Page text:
Fall Camp Preview: Tight Ends

Washington is lucky enough to have, arguably, the best tight ends in the country on their roster. However, he isn't the only one worth mentioning in the fifth installment of our Fall Camp Previews. Here's a look at the position, which battles will be waged during training camp and what things look like as we peer into the future...

The Players:

Austin Seferian-Jenkins (Jr., 6-6, 266) - Washington has had plenty of talented tight ends come through the program -- Jerramy Stevens, Mark Bruener, Aaron Pierce just to name a few -- but from a talent and statistical standpoint, there hasn't been a better one than Seferian-Jenkins. He's arguably the best tight end in the country and, aside from a very poor decision during the spring that led to a DUI and a suspension from the team, he's a great teammate. ASJ is one of the hardest workers on the team and he has improved immensely as a blocker, the weakest point in his game when he arrived in 2011. It is still unclear whether he will play against Boise State on August 31st, but no matter when he finally steps on the field this fall, he is a key component to the Husky offense and he will be sorely missed when he either leaves early for the NFL or finishes up his eligibility following the 2014 season.

Michael Hartvigson (RS Jr., 6-6, 255) - Hartvigson is the fun-loving, practical joker on the team, but he's also a very talented player. His struggles have come in finding playing time behind Seferian-Jenkins and battling his close friend Evan Hudson, who is regarded as the best blocker of the trio, for reps as well.

Evan Hudson (RS Jr., 6-5, 262) - As noted earlier, Hudson has made a name for himself as a blocker. He's physical at the point-of-attack and he's versatile enough that Washington's offensive staff can use him as a fullback, an H-back or as a second or third tight end. He's also a pretty good athlete and he's got soft hands, but he is rarely used as a target in the passing game.

Josh Perkins (RS So., 6-3, 216) - So far, Perkins hasn't made much of an impact as a player for the Huskies, but that has more to do with him moving to tight end during his redshirt season (in 2011) and sitting behind the likes of Seferian-Jenkins, Hartvigson and Hudson. Perkins has enough speed to be a real threat in Washington's offense, a lot like Fred Davis was at USC, but he needs to get reps, something that has been a struggle to find up to this point. Now, Perkins has done a good job on special teams and that is probably where he will continue to make an impact this fall.

David Ajamu (Fr., 6-5, 245) - Washington was ecstatic when Ajamu showed up at their camp last summer and blew them away with what he could do. He only got better as his senior season moved along and eventually, they were able to pry him away from Oregon State, where he had committed earlier in the process. Ajamu's game is a lot like Seferian-Jenkins' when he came out of the local prep ranks and the Husky staff would love it if he even approached what their budding All-American can do on the field. While the coaches will allow Ajamu to compete for playing time, the expectation is that he will redshirt this season, work on adding size and strength as well as improving as a blocker and be ready to go in 2014 with four years to make an impact.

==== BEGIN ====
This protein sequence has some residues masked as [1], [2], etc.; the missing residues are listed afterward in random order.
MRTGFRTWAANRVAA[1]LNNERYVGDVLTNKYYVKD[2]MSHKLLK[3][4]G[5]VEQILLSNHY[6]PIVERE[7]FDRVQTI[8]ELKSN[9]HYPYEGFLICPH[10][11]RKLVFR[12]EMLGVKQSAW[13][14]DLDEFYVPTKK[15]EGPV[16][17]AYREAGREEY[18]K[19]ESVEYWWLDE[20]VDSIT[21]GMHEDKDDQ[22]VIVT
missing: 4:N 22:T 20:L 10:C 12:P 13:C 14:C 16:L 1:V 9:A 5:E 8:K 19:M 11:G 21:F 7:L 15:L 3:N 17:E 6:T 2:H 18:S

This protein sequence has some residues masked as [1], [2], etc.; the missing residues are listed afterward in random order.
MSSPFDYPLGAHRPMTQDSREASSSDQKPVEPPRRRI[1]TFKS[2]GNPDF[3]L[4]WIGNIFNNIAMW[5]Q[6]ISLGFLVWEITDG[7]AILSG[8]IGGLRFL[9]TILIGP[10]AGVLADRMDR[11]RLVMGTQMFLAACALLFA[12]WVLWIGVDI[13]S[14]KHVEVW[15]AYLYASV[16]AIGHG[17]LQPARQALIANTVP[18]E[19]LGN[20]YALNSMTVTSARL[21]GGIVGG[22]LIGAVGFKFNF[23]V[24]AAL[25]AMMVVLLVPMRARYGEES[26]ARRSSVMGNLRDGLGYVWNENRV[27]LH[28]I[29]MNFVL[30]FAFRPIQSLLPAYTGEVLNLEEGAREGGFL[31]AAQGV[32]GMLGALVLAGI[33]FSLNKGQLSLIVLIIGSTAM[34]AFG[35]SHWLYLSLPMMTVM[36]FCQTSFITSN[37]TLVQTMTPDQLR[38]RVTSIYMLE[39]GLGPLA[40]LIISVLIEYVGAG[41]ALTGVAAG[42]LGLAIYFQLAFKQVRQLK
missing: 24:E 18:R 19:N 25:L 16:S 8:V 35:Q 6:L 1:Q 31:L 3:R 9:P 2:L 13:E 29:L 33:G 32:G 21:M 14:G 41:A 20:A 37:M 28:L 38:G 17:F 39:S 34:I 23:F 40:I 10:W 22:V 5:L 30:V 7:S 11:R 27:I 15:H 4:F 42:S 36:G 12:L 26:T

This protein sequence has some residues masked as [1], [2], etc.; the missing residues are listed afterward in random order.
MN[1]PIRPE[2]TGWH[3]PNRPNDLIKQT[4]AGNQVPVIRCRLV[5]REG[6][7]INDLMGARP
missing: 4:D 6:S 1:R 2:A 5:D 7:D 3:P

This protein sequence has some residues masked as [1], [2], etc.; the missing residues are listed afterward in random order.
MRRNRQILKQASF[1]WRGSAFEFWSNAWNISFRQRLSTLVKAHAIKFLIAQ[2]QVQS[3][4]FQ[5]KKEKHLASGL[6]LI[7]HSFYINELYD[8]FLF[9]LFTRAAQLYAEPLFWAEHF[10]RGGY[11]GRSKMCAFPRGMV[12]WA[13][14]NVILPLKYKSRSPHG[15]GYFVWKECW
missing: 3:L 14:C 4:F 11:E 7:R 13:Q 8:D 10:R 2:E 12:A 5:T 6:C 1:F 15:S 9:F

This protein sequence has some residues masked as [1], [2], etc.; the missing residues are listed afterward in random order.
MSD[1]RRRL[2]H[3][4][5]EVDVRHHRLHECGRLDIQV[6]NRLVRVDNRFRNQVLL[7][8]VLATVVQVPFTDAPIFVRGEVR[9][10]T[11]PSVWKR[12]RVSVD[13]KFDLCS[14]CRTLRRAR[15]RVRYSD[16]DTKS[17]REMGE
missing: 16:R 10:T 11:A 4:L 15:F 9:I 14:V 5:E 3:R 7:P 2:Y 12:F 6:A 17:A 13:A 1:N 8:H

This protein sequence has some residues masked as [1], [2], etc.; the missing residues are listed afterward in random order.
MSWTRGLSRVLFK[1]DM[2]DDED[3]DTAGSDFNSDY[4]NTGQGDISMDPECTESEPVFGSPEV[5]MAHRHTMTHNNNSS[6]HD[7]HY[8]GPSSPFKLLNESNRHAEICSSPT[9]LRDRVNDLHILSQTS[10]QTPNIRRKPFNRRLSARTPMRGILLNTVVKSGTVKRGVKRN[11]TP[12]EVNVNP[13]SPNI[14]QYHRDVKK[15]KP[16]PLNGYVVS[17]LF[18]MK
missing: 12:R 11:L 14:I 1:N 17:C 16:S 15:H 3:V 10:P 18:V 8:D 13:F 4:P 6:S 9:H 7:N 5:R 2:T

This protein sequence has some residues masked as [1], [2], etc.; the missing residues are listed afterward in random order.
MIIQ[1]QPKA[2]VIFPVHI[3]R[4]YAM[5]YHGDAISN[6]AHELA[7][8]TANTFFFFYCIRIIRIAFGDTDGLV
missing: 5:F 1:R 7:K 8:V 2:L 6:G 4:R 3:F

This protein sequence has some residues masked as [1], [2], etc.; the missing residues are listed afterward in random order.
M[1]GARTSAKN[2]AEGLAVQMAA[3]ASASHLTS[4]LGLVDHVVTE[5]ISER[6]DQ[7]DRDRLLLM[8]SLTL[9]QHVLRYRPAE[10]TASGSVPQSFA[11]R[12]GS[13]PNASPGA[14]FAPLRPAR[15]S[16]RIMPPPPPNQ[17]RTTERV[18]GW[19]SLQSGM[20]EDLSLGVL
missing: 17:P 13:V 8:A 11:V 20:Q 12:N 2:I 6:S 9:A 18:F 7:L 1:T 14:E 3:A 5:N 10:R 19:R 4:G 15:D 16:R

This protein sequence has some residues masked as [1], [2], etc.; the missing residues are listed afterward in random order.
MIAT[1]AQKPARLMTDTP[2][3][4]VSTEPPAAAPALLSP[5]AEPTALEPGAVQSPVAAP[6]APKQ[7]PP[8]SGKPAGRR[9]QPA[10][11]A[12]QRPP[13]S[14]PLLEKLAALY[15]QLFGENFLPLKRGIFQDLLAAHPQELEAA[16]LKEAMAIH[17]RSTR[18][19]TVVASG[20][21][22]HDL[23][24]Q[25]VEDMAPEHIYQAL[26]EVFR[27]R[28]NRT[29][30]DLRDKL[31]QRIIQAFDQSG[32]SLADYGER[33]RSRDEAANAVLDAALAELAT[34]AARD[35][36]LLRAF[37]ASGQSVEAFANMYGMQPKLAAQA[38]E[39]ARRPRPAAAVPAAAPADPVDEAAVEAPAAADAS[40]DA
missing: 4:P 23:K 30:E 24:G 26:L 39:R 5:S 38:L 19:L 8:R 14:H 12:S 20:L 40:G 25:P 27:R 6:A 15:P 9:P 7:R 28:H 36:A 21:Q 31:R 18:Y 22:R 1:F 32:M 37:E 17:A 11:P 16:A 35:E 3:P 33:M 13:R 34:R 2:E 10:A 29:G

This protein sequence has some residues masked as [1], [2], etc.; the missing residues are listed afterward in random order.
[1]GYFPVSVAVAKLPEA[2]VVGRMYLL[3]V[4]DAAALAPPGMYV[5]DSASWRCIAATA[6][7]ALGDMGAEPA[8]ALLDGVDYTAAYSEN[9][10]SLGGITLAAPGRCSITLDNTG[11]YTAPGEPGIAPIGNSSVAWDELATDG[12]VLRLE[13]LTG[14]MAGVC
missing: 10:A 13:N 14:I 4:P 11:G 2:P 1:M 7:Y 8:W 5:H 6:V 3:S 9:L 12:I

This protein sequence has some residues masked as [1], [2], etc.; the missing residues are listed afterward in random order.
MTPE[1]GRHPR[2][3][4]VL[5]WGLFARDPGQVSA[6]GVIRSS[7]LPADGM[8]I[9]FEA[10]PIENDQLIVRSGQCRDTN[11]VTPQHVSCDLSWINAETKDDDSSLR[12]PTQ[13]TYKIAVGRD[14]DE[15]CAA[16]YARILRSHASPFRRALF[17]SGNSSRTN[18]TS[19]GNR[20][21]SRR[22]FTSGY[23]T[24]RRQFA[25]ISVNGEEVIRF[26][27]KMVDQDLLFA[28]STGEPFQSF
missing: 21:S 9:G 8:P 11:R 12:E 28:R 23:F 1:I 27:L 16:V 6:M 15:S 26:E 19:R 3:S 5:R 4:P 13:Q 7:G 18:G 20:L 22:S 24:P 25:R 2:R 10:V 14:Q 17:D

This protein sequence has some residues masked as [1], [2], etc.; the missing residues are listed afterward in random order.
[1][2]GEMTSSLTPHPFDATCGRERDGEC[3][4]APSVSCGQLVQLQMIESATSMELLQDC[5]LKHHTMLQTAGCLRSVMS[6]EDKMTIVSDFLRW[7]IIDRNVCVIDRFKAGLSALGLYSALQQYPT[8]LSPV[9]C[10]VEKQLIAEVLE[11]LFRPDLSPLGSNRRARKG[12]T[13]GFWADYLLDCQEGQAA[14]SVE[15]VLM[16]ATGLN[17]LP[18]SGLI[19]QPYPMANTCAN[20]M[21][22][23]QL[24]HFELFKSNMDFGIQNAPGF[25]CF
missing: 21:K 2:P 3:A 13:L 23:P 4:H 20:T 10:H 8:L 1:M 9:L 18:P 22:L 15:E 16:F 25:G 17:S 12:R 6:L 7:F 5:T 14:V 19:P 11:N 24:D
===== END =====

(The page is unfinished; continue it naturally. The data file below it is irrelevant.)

The Battles: Hartvigson, Hudson and Perkins are all battling for playing time and reps. While Hartvigson is probably the most complete of the three, there is no question that Hudson is the better blocker and that Perkins has the speed and receiving skills to be a threat in the passing game as well. Hartvigson had a great spring, something that caught the coaches' eyes, but he hasn't separated himself enough from Hudson to feel secure.

The Depth: Seferian-Jenkins is the clear leader and it's not really close. As noted earlier, he's arguably the best tight end in the country and likely will be an All-American this season.

First off the bench, at least right now, appears to be Hartvigson if the Huskies want to pass and Hudson if they are looking to run.

Perkins is likely to make his biggest contribution to the team on special teams, but he could see time in goal-line sets and used as a receiver that can sneak into the endzone on play-action.

Ajamu is likely headed for a redshirt season.
The Future: Seferian-Jenkins has made public statements that he plans to return for his senior season in 2014, but no one who follows things closely believes that will happen. It doesn't mean that he's lying, but it means when the NFL comes calling and promising that he could be a top 15 selection, it could be very hard to turn that down.

If Seferian-Jenkins leaves, as is expected, then Hartvigson, Hudson and Perkins, along with Ajamu, would still make for a deep and talented position group.

Add in Coeur D'Alene (Id.) TE Chase Blakley, who has already committed to the Dawgs and will sign with them next February, as well as the possibility of getting Bingham (South Jordan, Ut.) TE Dalton Schultz, the number one tight end in the country, to commit and the future couldn't be brighter at this position.

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